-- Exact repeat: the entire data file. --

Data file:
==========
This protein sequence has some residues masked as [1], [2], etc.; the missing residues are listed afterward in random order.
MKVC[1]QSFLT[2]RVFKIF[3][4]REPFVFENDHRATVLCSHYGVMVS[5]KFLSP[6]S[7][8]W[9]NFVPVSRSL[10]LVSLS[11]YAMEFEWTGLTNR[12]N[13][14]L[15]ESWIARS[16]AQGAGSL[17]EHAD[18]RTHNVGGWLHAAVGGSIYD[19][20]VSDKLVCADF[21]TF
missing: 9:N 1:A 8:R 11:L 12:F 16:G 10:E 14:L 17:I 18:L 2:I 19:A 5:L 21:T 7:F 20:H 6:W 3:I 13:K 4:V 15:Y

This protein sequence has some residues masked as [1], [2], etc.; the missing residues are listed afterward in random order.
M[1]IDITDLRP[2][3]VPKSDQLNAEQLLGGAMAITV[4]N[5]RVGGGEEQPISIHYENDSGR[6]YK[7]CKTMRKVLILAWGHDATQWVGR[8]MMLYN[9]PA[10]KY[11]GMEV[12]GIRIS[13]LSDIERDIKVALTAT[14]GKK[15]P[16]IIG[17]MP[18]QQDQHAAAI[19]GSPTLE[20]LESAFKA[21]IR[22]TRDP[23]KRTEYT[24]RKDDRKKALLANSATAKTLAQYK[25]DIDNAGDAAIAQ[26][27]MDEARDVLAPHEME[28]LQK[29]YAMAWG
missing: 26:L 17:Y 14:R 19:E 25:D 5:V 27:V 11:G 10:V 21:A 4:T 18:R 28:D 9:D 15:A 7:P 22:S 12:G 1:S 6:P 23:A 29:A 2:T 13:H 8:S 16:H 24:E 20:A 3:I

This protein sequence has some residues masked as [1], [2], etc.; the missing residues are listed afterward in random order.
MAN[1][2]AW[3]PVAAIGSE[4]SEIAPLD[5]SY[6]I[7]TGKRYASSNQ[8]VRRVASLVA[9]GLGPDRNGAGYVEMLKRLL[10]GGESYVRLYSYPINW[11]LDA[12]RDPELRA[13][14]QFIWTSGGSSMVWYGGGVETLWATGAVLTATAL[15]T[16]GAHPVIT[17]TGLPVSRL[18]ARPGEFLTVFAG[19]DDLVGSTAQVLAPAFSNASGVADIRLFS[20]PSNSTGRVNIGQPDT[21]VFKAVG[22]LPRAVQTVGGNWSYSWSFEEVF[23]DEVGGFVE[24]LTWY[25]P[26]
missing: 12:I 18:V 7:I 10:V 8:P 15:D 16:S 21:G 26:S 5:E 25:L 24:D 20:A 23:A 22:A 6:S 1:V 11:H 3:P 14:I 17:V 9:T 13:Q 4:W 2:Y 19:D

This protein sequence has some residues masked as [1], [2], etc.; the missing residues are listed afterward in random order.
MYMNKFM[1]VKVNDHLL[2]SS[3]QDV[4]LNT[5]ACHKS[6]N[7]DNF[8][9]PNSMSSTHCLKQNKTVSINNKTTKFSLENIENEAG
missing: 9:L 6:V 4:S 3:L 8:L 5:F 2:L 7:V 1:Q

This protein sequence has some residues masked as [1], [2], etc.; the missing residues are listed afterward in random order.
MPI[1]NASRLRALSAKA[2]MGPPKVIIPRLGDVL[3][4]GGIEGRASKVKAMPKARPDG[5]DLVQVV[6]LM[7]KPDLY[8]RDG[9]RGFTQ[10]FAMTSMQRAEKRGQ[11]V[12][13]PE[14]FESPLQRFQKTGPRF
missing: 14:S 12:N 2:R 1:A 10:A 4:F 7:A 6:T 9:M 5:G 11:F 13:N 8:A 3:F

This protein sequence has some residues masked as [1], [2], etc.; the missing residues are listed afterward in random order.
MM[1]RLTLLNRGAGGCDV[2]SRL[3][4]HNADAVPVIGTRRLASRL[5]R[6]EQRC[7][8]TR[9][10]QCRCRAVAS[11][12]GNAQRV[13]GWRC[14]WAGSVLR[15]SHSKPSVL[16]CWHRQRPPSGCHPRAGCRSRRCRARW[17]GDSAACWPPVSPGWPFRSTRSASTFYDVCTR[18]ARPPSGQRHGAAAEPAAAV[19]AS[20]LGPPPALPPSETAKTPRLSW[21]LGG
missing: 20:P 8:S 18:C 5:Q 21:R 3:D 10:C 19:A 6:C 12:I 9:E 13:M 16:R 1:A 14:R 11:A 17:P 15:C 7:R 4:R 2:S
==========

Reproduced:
This protein sequence has some residues masked as [1], [2], etc.; the missing residues are listed afterward in random order.
MKVC[1]QSFLT[2]RVFKIF[3][4]REPFVFENDHRATVLCSHYGVMVS[5]KFLSP[6]S[7][8]W[9]NFVPVSRSL[10]LVSLS[11]YAMEFEWTGLTNR[12]N[13][14]L[15]ESWIARS[16]AQGAGSL[17]EHAD[18]RTHNVGGWLHAAVGGSIYD[19][20]VSDKLVCADF[21]TF
missing: 9:N 1:A 8:R 11:L 12:F 16:G 10:E 14:L 17:I 18:L 2:I 19:A 5:L 21:T 7:F 20:H 6:W 3:I 13:K 4:V 15:Y

This protein sequence has some residues masked as [1], [2], etc.; the missing residues are listed afterward in random order.
M[1]IDITDLRP[2][3]VPKSDQLNAEQLLGGAMAITV[4]N[5]RVGGGEEQPISIHYENDSGR[6]YK[7]CKTMRKVLILAWGHDATQWVGR[8]MMLYN[9]PA[10]KY[11]GMEV[12]GIRIS[13]LSDIERDIKVALTAT[14]GKK[15]P[16]IIG[17]MP[18]QQDQHAAAI[19]GSPTLE[20]LESAFKA[21]IR[22]TRDP[23]KRTEYT[24]RKDDRKKALLANSATAKTLAQYK[25]DIDNAGDAAIAQ[26][27]MDEARDVLAPHEME[28]LQK[29]YAMAWG
missing: 26:L 17:Y 14:R 19:E 25:D 5:V 27:V 11:G 10:V 21:A 4:T 18:R 28:D 9:D 15:A 7:P 22:S 12:G 1:S 6:P 23:A 29:A 2:T 13:H 8:S 16:H 24:E 20:A 3:I

This protein sequence has some residues masked as [1], [2], etc.; the missing residues are listed afterward in random order.
MAN[1][2]AW[3]PVAAIGSE[4]SEIAPLD[5]SY[6]I[7]TGKRYASSNQ[8]VRRVASLVA[9]GLGPDRNGAGYVEMLKRLL[10]GGESYVRLYSYPINW[11]LDA[12]RDPELRA[13][14]QFIWTSGGSSMVWYGGGVETLWATGAVLTATAL[15]T[16]GAHPVIT[17]TGLPVSRL[18]ARPGEFLTVFAG[19]DDLVGSTAQVLAPAFSNASGVADIRLFS[20]PSNSTGRVNIGQPDT[21]VFKAVG[22]LPRAVQTVGGNWSYSWSFEEVF[23]DEVGGFVE[24]LTWY[25]P[26]
missing: 12:I 18:V 7:I 10:V 8:P 15:D 16:S 21:G 26:S 5:E 25:L 24:D 20:A 23:A 22:A 6:S 1:V 11:H 3:P 14:I 17:V 9:T 13:Q 4:W 2:Y 19:D

This protein sequence has some residues masked as [1], [2], etc.; the missing residues are listed afterward in random order.
MYMNKFM[1]VKVNDHLL[2]SS[3]QDV[4]LNT[5]ACHKS[6]N[7]DNF[8][9]PNSMSSTHCLKQNKTVSINNKTTKFSLENIENEAG
missing: 9:L 6:V 4:S 3:L 8:L 5:F 2:L 7:V 1:Q

This protein sequence has some residues masked as [1], [2], etc.; the missing residues are listed afterward in random order.
MPI[1]NASRLRALSAKA[2]MGPPKVIIPRLGDVL[3][4]GGIEGRASKVKAMPKARPDG[5]DLVQVV[6]LM[7]KPDLY[8]RDG[9]RGFTQ[10]FAMTSMQRAEKRGQ[11]V[12][13]PE[14]FESPLQRFQKTGPRF
missing: 14:S 12:N 2:R 1:A 10:A 4:F 7:A 6:T 9:M 5:G 11:F 13:N 8:A 3:F

This protein sequence has some residues masked as [1], [2], etc.; the missing residues are listed afterward in random order.
MM[1]RLTLLNRGAGGCDV[2]SRL[3][4]HNADAVPVIGTRRLASRL[5]R[6]EQRC[7][8]TR[9][10]QCRCRAVAS[11][12]GNAQRV[13]GWRC[14]WAGSVLR[15]SHSKPSVL[16]CWHRQRPPSGCHPRAGCRSRRCRARW[17]GDSAACWPPVSPGWPFRSTRSASTFYDVCTR[18]ARPPSGQRHGAAAEPAAAV[19]AS[20]LGPPPALPPSETAKTPRLSW[21]LGG
missing: 20:P 8:S 18:C 5:Q 21:R 3:D 10:C 19:A 6:C 12:I 9:E 13:M 16:R 1:A 14:R 11:A 17:P 15:C 7:R 4:R 2:S